Stipe posted a photo with the message, "I stand with Radiohead and their decision to perform". The concert is still on, and this weekend, R.E.M.'s Michael Stipe spoke out in their defense. Adding, "Let's hope a dialogue continues, helping to bring the occupation to an end and lead to a peaceful solution".
Radiohead frontman Thom Yorke in particular has attracted headlines for refusing to bow to pressure, most notably from Pink Floyd founder and bassist Roger Waters and film director Ken Loach, not to play in Israel. Waters supports a cultural boycott of Israel until Palestinians are granted greater equality under Israeli law and has called on Radiohead to cancel the gig as a result.
Roger Waters is a supporter of the Boycott, Divestment and Sanctions Movement (BDS), and immediately criticised the band's decision. It's deeply disrespectful to assume that we're either being misinformed or that we're so retarded we can't make these decisions ourselves. "It's offensive and I just can't understand why going to play a rock show or going to lecture at a university [is a problem to them]".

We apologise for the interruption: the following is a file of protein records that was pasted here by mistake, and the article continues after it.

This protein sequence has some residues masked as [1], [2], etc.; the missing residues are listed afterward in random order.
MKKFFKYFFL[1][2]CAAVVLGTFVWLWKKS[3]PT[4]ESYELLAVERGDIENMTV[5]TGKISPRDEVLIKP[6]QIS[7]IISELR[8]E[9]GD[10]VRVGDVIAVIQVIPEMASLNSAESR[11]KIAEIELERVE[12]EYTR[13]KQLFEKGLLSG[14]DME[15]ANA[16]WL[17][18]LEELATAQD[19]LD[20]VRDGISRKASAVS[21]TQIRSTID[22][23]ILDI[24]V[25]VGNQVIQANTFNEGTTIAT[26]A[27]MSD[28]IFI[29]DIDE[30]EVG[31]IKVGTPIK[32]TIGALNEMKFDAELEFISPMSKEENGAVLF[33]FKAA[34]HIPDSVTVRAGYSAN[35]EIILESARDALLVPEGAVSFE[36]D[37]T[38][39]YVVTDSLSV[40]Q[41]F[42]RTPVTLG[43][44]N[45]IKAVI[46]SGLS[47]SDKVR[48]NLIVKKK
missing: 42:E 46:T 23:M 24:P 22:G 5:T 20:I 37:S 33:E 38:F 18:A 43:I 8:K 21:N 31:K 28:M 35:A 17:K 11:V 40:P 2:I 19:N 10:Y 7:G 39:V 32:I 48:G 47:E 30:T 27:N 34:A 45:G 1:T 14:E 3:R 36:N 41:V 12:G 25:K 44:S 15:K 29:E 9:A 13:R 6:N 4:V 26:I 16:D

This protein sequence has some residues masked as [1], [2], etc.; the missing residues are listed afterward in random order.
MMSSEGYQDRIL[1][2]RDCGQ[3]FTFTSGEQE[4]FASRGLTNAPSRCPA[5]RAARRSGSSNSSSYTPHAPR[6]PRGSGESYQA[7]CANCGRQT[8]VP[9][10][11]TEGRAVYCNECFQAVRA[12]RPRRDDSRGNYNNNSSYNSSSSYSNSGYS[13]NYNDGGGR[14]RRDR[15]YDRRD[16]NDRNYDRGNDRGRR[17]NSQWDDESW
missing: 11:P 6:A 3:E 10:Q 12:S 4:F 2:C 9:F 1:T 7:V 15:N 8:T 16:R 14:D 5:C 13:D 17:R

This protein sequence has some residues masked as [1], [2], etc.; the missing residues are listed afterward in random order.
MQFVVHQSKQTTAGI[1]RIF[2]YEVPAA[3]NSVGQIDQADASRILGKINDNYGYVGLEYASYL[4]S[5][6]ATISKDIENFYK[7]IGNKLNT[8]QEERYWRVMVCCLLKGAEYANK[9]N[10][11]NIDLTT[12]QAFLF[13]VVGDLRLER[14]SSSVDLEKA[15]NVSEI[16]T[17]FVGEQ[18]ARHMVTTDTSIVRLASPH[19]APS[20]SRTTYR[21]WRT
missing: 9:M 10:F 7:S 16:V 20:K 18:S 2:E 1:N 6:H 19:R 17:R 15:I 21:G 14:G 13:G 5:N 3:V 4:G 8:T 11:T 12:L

Amid slinging indefensible charges at Israel, Waters said Yorke had been "whining" about his efforts. "I know Thom Yorke's been whining about how he feels insulted, people are suggesting he doesn't know what's going on". "The choice is simple".
Replying to Loach, Yorke said on Wednesday, "Playing in a country isn't the same as endorsing its government". "We don't endorse Netanyahu any more than Trump, but we still play in America".
Yorke responded testily to the article, writing in a statement posted on Twitter, "Music, art and academia is about crossing borders not building them, about open minds not closed ones, about shared humanity, dialogue and freedom of expression".